We study recovery of piecewise-constant signals on graphs by the estimator minimizing an $l_{0}$-edge-penalized objective. Although exact minimization of this objective may be computationally intractable, we show that the same statistical risk guarantees are achieved by the $\alpha$-expansion algorithm which computes an approximate minimizer in polynomial time. We establish that for graphs with small average vertex degree, these guarantees are minimax rate-optimal over classes of edge-sparse signals. For spatially inhomogeneous graphs, we propose minimization of an edge-weighted objective where each edge is weighted by its effective resistance or another measure of its contribution to the graph’s connectivity. We establish minimax optimality of the resulting estimators over corresponding edge-weighted sparsity classes. We show theoretically that these risk guarantees are not always achieved by the estimator minimizing the $l_{1}$/total-variation relaxation, and empirically that the $l_{0}$-based estimates are more accurate in high signal-to-noise settings.
</p>projecteuclid.org/euclid.aos/1536631272_20180910220136Mon, 10 Sep 2018 22:01 EDTMulticlass classification, information, divergence and surrogate riskhttps://projecteuclid.org/euclid.aos/1536631273<strong>John Duchi</strong>, <strong>Khashayar Khosravi</strong>, <strong>Feng Ruan</strong>. <p><strong>Source: </strong>The Annals of Statistics, Volume 46, Number 6B, 3246--3275.</p><p><strong>Abstract:</strong><br/>
We provide a unifying view of statistical information measures, multiway Bayesian hypothesis testing, loss functions for multiclass classification problems and multidistribution $f$-divergences, elaborating equivalence results between all of these objects, and extending existing results for binary outcome spaces to more general ones. We consider a generalization of $f$-divergences to multiple distributions, and we provide a constructive equivalence between divergences, statistical information (in the sense of DeGroot) and losses for multiclass classification. A major application of our results is in multiclass classification problems in which we must both infer a discriminant function $\gamma$—for making predictions on a label $Y$ from datum $X$—and a data representation (or, in the setting of a hypothesis testing problem, an experimental design), represented as a quantizer $\mathsf{q}$ from a family of possible quantizers $\mathsf{Q}$. In this setting, we characterize the equivalence between loss functions, meaning that optimizing either of two losses yields an optimal discriminant and quantizer $\mathsf{q}$, complementing and extending earlier results of Nguyen et al. [ Ann. Statist. 37 (2009) 876–904] to the multiclass case. Our results provide a more substantial basis than standard classification calibration results for comparing different losses: we describe the convex losses that are consistent for jointly choosing a data representation and minimizing the (weighted) probability of error in multiclass classification problems.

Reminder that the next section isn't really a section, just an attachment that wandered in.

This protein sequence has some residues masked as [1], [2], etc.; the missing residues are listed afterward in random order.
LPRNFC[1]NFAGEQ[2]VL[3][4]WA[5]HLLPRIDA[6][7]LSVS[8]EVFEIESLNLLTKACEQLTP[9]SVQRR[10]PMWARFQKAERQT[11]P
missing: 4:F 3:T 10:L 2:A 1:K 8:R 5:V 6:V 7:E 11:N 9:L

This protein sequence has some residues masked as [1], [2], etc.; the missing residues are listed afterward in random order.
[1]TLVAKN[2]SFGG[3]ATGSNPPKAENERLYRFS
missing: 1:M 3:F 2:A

</p>projecteuclid.org/euclid.aos/1536631273_20180910220136Mon, 10 Sep 2018 22:01 EDTHalfspace depths for scatter, concentration and shape matriceshttps://projecteuclid.org/euclid.aos/1536631274<strong>Davy Paindaveine</strong>, <strong>Germain Van Bever</strong>. <p><strong>Source: </strong>The Annals of Statistics, Volume 46, Number 6B, 3276--3307.</p><p><strong>Abstract:</strong><br/>
We propose halfspace depth concepts for scatter, concentration and shape matrices. For scatter matrices, our concept is similar to those from Chen, Gao and Ren [Robust covariance and scatter matrix estimation under Huber’s contamination model (2018)] and Zhang [ J. Multivariate Anal. 82 (2002) 134–165]. Rather than focusing, as in these earlier works, on deepest scatter matrices, we thoroughly investigate the properties of the proposed depth and of the corresponding depth regions. We do so under minimal assumptions and, in particular, we do not restrict to elliptical distributions nor to absolutely continuous distributions. Interestingly, fully understanding scatter halfspace depth requires considering different geometries/topologies on the space of scatter matrices. We also discuss, in the spirit of Zuo and Serfling [ Ann. Statist. 28 (2000) 461–482], the structural properties a scatter depth should satisfy, and investigate whether or not these are met by scatter halfspace depth. Companion concepts of depth for concentration matrices and shape matrices are also proposed and studied. We show the practical relevance of the depth concepts considered in a real-data example from finance.